Success tastes sweet | Sugarcane's complex genetic code has been cracked

Results & impact 27 March 2024
The full sugarcane genome has finally been revealed. The results of work to sequence the plant, which accounts for 80% of the sugar produced worldwide, were published in Nature on 27 March. The five-year operation was the fruit of international collaboration between CIRAD (France), the Joint Genome Institute (JGI) (United States) and CSIRO and QAAFI (Australia).

© R. Carayol, CIRAD

After rice, sorghum, maize, banana and wheat, sugarcane is the latest crop with a complete genome. Until now, it was the last major crop without one. And not without reason, since its genome is the most complex: there are at least 12 copies of each chromosome, and a total of 114 chromosomes! This colossal work involved one of the world's leading sequencing centres, the Joint Genome Institute (JGI) in the US, and a team of 35 scientists from four countries, including from CIRAD, which was heavily involved in the strategy to decode and analyse the new genome.

The 8.7 billion decoded base pairs make up the full sugarcane genome. That's 20 times more than the rice reference genome and three times more than the human genome.

Angélique D'Hont
geneticist with CIRAD and last author of the publication

“This was the most complicated genome sequence we’ve yet completed”, said Jeremy Schmutz, Plant Programme lead at the JGI .

It is cultivar R570, a modern hybrid cultivar between a domesticated species (Saccharum officinarum) and a wild species (Saccharum spontaneum), that was used to obtain the reference sequence. The cultivar, obtained and developed in Réunion in the 1980s by CERF, now called eRcane, is currently grown in Mauritius, various African countries and the French West Indies.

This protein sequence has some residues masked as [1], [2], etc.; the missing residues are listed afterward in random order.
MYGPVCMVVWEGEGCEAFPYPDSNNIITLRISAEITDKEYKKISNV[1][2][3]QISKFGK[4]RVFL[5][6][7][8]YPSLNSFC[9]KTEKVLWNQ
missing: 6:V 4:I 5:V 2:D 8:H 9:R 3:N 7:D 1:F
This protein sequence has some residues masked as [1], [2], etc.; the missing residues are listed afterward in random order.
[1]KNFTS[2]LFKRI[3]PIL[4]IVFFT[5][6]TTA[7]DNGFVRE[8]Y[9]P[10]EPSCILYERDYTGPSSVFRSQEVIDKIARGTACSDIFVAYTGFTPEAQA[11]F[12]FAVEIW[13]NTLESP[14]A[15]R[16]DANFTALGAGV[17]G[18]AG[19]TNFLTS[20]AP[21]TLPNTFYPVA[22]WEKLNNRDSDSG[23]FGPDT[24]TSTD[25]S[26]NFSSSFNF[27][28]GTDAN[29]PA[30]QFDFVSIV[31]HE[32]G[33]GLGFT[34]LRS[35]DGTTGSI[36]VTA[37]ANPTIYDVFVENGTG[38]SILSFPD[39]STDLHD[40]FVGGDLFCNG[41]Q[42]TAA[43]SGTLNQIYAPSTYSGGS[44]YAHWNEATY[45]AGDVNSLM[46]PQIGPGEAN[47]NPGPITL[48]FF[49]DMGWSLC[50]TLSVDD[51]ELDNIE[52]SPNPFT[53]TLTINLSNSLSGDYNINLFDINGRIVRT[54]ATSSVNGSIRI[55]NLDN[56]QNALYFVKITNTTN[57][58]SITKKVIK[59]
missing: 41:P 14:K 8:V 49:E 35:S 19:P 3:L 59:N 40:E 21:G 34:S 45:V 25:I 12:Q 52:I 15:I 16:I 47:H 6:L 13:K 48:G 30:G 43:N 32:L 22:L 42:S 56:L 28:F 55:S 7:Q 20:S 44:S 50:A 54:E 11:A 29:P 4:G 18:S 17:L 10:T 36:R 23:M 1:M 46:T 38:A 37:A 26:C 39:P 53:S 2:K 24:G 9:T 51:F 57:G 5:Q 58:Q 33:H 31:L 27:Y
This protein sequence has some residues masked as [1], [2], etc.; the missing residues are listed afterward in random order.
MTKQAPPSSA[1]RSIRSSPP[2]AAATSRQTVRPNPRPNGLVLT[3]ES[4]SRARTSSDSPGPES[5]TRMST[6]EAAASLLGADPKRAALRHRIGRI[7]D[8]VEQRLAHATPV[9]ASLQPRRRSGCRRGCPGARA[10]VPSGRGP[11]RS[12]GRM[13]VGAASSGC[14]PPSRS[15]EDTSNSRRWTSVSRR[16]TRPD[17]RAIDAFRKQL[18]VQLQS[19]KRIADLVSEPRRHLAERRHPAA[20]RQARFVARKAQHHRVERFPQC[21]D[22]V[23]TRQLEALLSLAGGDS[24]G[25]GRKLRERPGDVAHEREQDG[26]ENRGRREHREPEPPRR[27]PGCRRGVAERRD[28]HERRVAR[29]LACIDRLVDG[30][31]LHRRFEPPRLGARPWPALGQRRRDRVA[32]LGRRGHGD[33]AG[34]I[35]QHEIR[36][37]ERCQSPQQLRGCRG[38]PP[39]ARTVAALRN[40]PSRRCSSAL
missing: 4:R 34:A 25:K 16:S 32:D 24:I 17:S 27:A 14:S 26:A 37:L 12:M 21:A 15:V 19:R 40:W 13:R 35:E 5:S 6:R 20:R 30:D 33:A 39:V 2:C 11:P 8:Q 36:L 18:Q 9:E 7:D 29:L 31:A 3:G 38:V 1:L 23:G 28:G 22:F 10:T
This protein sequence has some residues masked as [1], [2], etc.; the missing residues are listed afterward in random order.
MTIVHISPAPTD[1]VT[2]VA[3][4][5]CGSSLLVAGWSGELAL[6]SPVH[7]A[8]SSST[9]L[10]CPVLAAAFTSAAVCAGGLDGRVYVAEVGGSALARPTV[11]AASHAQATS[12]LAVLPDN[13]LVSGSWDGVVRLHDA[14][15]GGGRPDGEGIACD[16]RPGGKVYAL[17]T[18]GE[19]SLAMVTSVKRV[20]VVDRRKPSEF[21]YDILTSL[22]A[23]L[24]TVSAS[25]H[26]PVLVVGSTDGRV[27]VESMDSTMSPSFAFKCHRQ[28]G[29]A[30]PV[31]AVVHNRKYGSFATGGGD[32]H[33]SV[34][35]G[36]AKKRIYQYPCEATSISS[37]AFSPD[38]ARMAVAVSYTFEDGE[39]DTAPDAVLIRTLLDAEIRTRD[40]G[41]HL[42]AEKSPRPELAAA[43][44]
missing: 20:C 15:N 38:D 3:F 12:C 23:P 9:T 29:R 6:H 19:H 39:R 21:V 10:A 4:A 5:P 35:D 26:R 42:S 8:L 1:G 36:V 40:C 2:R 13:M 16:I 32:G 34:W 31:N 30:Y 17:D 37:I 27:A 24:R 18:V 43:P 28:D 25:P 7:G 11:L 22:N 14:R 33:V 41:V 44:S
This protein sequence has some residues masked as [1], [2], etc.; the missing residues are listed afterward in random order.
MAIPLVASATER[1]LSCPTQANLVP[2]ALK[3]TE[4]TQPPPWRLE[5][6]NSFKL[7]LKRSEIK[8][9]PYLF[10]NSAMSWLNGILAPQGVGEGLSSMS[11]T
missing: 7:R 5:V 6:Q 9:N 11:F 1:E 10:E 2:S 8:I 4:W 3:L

"It was this cultivar that we used for initial sequencing and for which we obtained the first sequence of a full set of chromosomes in 2018, but that was just the first step", Olivier Garsmeur, the publication's second author, explains.

"That reference sequence wrapped up more than 15 years of work at CIRAD to identify a sugarcane rust resistance gene. That gene gives many sugarcane cultivars worldwide long-term resistance to the disease", Angélique D’Hont stresses.

Despite the efficacy of traditional sugarcane breeding methods for creating cultivars adapted to new environments and pathogens, the improvement in sugar yields has now peaked, which is frustrating for breeders.

That reference sequence and the light it sheds on the architecture of the sugarcane genome will make it much easier to identify genes of agronomic interest and thus help speed up operations to breed varieties better suited to future environmental conditions.

The genome is freely available on the Sugarcane hub:



Healey, A.L., Garsmeur, O., Lovell, J.T. et al. The complex polyploid genome architecture of sugarcane. Nature (2024).


Sugarcane, a giant grass bursting with sugar

Sugarcane originated in Papua New Guinea. It is a grass belonging to the botanical genus Saccharum, which includes three sugar-bearing species – S. officinarum, known as "noble cane", S. sinense and S. barberi – and three that do not contain sugar – S. robustum, S. spontaneum and S. edule. From 1980 onwards, agronomists began crossing noble cane with other species, and every modern variety descends from those hybrids.
Sugarcane is the most harvested crop worldwide in terms of tonnage, and still accounts for 80% of global sugar production. Of all the plants in the world, it is the one that produces the most biomass!